Tsuyoshi Wada badly wants to fit in with the Orioles. In his introduction at Oriole Park on Thursday, Wada donned an orange tie and even spoke some English.
Wada, who signed a two-year contract for 8.15 million with a team option for 2014, said hes wanted to pitch in the major leagues for a long time, and over the past three years, hes been adjusting his training regimen to prepare for the big change.
Hes the second Japanese player to sign with the Orioles, and on Wednesday Wada spoke with Koji Uehara, who spent 2 years with the team before being traded last July.
The left-hander has a 107-61 record with a 3.13 ERA in nine seasons with the Fukuoka Softbank Hawks. Perhaps that fits because Dan Duquette, the Orioles executive vice president for baseball operations, said that Wada reminds him of the soft-tossing Scott McGregor, one of the teams top pitchers of a generation ago.
When Duquette was named to his position last month, he wore an orange tie. On Thursday, Duquette wore a maroon tie and let his new pitcher wear an orange one.
Wada immediately charmed his new fan base by thanking the Orioles in English.
Uehara always used an interpreter, and while he would occasionally speak an English word or two, he didnt dare try what Wada did. Duquette said the Orioles would hire Wadas Japanese trainer and provide him with an interpreteras they did with Uehara.
There were a number of Japanese media members present. In Ueharas first months with the Orioles, he had many of them following his moves.
When Duquette was hired, he said the Orioles must make their presence in the international market greater, and Wadas signing speaks to that.
Hes someone our scouts had targeted and seen the last couple of years, Duquette said.
Hell be a good addition to our pitching staff. He pitched over 200 innings last year. If were going to improve our team, we need pitchers who are going to win more games than they lost, Duquette said.
Wada was Japans Most Valuable Player last year, and besides winning championships at home, he pitched his country to victory in the 2006 World Baseball Classic. He also pitched for Japan in both the 2004 and 2008 Olympics.
I hope it signals to our fans that were going to be active in all the markets, Duquette said. Bringing a world class pitcher from Japan is a signal that were active.
Wada joins Jake Arrieta, Zach Britton, Jeremy Guthrie and Tommy Hunter as the top candidates for the starting rotation. Last week, Duquette acquired Dana Eveland from the Dodgers. Brian Matusz, Chris Tillman and Alfredo Simon are also candidates for the rotation.
Id like to add as many good ones as I can get, Duquette said. Were still looking to sign additional players for our team.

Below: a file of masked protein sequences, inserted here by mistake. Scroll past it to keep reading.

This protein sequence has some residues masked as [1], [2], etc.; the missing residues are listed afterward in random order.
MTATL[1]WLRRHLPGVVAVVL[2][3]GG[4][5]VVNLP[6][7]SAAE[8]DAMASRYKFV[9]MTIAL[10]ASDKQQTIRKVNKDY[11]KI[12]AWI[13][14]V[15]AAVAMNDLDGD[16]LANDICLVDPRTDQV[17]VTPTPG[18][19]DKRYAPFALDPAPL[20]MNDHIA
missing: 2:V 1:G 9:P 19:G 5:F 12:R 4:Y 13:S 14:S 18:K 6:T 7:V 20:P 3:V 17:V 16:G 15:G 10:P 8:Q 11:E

Duquette was impressed by Wadas command of four pitches, and his not-so-fast fastball doesnt bother him because hes able to get his breaking ball and changeup over for strikes.
He volunteered that Wadas greatest adjustment will come as he adapts to a five-man rotation. In Japan, pitchers work with an additional day of rest. Wada is preparing for a few other changes.
I need to make an adjustment getting used to the culture and used to the ballclub, Wada said through an interpreter.
I thought the Orioles were the first team to step up and make an offer. I really felt the appreciation for the organization.
The success of Japanese pitchers in the big leagues has been mixed. Daisuke Matsuzaka signed a six-year, 52 million contract with Boston in 2007 and won 33 games in his first two years and 16 in the next three. Dice-K underwent Tommy John surgery last season.
Through last season, there have been 43 Japanese players in the major leaguesabout three-quarters of them pitchers.
Hideo Nomo, who no-hit the Orioles among his 123 big league wins, was the most successful. Uehara, who was traded to Texas, and wants to continue playing in the U.S., has done well, too. Most have been ordinary at best.
By and large the Koji Uehara signing worked successfully for the Orioles, Duquette said.
Duquette has been aggressive internationally. Last week, he lost out on his bid to sign Chong Tae-Hyon, a Korean relief pitcher, who opted to stay at home, and theres talk hes looking at Taiwanese pitcher Chen Wei-Yen.
Manager Buck Showalter did not attend the news conference. Hes home in Dallas preparing for knee replacement surgery on Friday.